This is not a drill. Summit Books just released its first horror book and we're letting you be the first to experience the terror it brings by letting you have a look at its pages! Entitled All That Darkness Allows: 13 Tales of Horror and Dread, the book has an assorment of creepy pictures and equally scary stories by 13 different authors. Click through the gallery below for a sneak peek of the book and scroll down to read an excerpt of "Analemma," a story written by Eliza Victoria.
Martin bludgeoned his brother Ian with one of the many painted rocks their mother used as paperweight. There were several witnesses who saw Martin walk out of the house with blood spatters on his shirt, minutes before his brother was discovered in the living room. As of Wednesday, or seven days after the incident, Martin was still at large, having fled after committing the crime. His brother, meanwhile, slipped into a coma and later died from his head injury.
The news reports described their town as "shaken to the core" or "disturbed by this unspeakable crime", but Amaia, who knew Martin from college, was less "shaken" or "disturbed" than "plain old confused". She had his email and his cellphone number, and would often think of contacting him; not to confront him or beg him to surrender, but just to ask why. Kristine, Martin's girlfriend of two years, told her the same thing when they bumped into each other at the wet market. "Why would he do something like this?" Kristine asked her while they lined up at the fish stall, the smell of brine making Amaia think of blood. Based on his own stories, Martin had a great relationship with his brother. But maybe they were all just that— stories, Amaia thought. Maybe there were some stories Martin kept to himself.
That Wednesday night Amaia was home alone, left with fried chicken and several admonishments from her parents to lock all the doors and windows. Amaia locked up the house but did not like the fried chicken, and so she headed to the living room to use the phone and order pasta.
"Thank you for calling Giovanni's," said the agent who answered the phone. "For pick-up or delivery?"
No way was she heading out of the house at 10 PM. "Delivery, please," she replied, and realized that she didn't know what to order yet. "Sorry, can I call you back?"
She headed to the kitchen and pulled open some drawers until she found a Giovanni's delivery flyer.
"Creamy pasta with mushrooms, regular, onion soup, large," she recited to herself as she headed back to the living room. She wondered if mushroom and cream could mask the taste of insecticide, and wondered why she would think of such a terrible thing.
She lifted the receiver and pressed Redial. Creamy pasta with mushrooms, regular, onion—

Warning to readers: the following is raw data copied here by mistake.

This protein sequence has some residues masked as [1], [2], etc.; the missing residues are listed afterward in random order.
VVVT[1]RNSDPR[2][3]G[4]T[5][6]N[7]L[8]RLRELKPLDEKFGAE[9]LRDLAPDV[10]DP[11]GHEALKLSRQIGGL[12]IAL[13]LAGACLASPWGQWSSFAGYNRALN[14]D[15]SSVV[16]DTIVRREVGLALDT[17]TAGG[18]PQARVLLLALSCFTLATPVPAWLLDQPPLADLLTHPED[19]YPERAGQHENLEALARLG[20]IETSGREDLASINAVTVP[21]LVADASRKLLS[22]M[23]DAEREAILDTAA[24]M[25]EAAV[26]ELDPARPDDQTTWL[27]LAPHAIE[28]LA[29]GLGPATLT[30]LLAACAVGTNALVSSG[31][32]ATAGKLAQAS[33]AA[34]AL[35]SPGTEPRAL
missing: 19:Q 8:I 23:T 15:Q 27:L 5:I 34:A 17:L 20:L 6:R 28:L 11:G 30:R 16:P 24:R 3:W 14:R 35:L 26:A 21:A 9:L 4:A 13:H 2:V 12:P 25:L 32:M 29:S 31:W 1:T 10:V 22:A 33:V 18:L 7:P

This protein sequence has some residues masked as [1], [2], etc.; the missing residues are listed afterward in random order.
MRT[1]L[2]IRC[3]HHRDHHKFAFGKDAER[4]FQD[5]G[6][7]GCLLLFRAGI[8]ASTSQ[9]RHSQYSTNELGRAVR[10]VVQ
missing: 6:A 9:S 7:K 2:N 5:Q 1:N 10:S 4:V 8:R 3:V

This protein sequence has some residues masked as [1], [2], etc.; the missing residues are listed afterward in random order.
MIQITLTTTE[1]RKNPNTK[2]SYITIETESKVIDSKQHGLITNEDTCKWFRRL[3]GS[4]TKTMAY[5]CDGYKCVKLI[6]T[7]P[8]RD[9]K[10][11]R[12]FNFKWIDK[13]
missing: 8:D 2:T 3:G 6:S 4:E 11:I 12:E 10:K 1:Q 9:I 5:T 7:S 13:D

That wasn't the Giovanni's spiel, Amaia thought. Probably a new girl.
The person on the other line was getting impatient.
"Hello, is this Giovanni's?"
"Giovanni's?" the woman said. "No. You got the wrong number."
"Suzanne?" Amaia said, recognizing her cousin's voice.
"Are you calling Giovanni's?" She laughed. "How could you possibly misdial their delivery hotline? My house number's digits are completely different." "I don't know what happened," she said. "I just pressed Redial."
And I'm all alone here, she wanted to add, but Suzanne had already hung up. Amaia lowered the receiver and looked around the house, her gaze flitting from her mother's collection of ceramic figurines to their ratty throw pillows to the magazines on the rack under the glass coffee table. She ran to the front door, the windows, the kitchen door at the back. They were all locked. She was just about to run to the second floor when someone knocked on the door.
The knocks were soft, cautious. She wasn't expecting her parents until tomorrow afternoon. She wasn't expecting anyone tonight. Their door didn't have a peephole, so Amaia just stood in front of it and waited.
"Hello?" It was a woman's voice. She sounded familiar. "Amaia?"
Unthinking, Amaia opened the door a crack and said, "Yes, who is it?"
She could see that the woman standing outside had long, black hair, but her face and body were covered in shadows. Amaia didn't find this unnerving. She accepted it the way she accepted that gray clouds meant rain.
The woman didn't reply, but another voice, a man's voice, came from behind her: "Amaia?"
To read the rest of the story, grab a copy of All That Darkness Allows at a bookstore near you for only P250!